It’s a pool owner’s worst nightmare. You head outside on a hot day for a refreshing dip in your pool and there is an unwanted visitor making his home in the crystal-clear water. An alligator in your pool can be traumatizing, especially if you have children or pets that play in your backyard area. Why would a gator decide to take a dip in your pool anyway? Alligators are popular in Florida, Texas and the South, and often move from one body of water to another. Perhaps your pool was just one stop on his way? He may have been looking for food or new territory. Either way, the first thing to do is contact Fish & Wildlife or an alligator trapping service to remove the animal. What happens next?
Is your pool going to be out of commission for days on end? Do you have to drain it? Fortunately, the Center for Disease Control says that most wild animals that enter pools “do not pose a health risk to swimmers.”1 The chlorine is strong enough to eliminate any germs that an animal may bring into the water. Additionally, most of the germs that they carry only affect other animals.
The CDC recommends that you raise the free chlorine concentration to, or maintain it at, 2 parts per million (ppm); maintain the pH levels at 7.5 or less and keep the temperature at 77°F (25°C) or higher. The free chlorine and pH should remain at these levels for 30 minutes. This will ensure that no contaminants remain. If you want to be sure that your pool returns to form, you can use a product such as Natural Pool Enzyme. These products contain natural enzymes that break down organic and non-living unwanted material and can be used with any filter or surface type.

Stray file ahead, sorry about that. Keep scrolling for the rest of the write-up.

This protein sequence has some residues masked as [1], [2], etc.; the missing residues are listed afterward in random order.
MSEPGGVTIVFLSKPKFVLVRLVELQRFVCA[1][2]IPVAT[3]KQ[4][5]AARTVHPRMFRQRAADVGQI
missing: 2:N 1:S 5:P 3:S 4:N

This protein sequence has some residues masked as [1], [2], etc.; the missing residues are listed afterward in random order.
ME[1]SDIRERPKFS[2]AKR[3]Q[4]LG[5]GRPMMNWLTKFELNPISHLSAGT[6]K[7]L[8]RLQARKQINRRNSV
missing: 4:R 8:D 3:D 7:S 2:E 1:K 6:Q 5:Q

The best way to stop alligators (or any other unwanted creature) from entering your pool is to create a barrier. A fence can help, but a screen enclosure will prevent most small animals, rodents and birds from entering your pool. This keeps the animals away from the chemicals in the pool and helps keep your family safe from disease and injury from wildlife. A pool cover or leaf net will help to keep smaller creatures like frogs out and is cheaper than a screen.
Even if you find a dead animal in your pool, the chemicals should keep you safe from dangerous bacteria. However, there is one animal that can cause significant problems with your pool and threaten your safety. Raccoons can carry a hazardous worm that causes severe neurologic illness. If a raccoon has been in your pool, you need to follow the instructions in this raccoon clean-up article to get it cleaned thoroughly. So, whether it’s a gator, goose or groundhog, there’s no need to worry when animals come for a dip in your pool.
Just be sure to keep your pool in balance and follow the ABC’s of Pool Care.
1 "Finding a Dead Animal in the Pool.” Centers for Disease Control and Prevention. July 6, 2017. https://www.cdc.gov/healthywater/swimming/residential/animals/dead-animals-and-pools.html
2 " Are Alligators Too Close For Your Comfort in Sunny Florida?" ActiveRain.com. Katerina Gasset. April 27, 2018. http://activerain.com/blogsview/219527/are-alligators-too-close-for-your-comfort-in-sunny-florida--
Video Courtesy of Sarasota County Sherriff's Office, March 31 2018. https://twitter.com/SarasotaSheriff/status/979992686030741505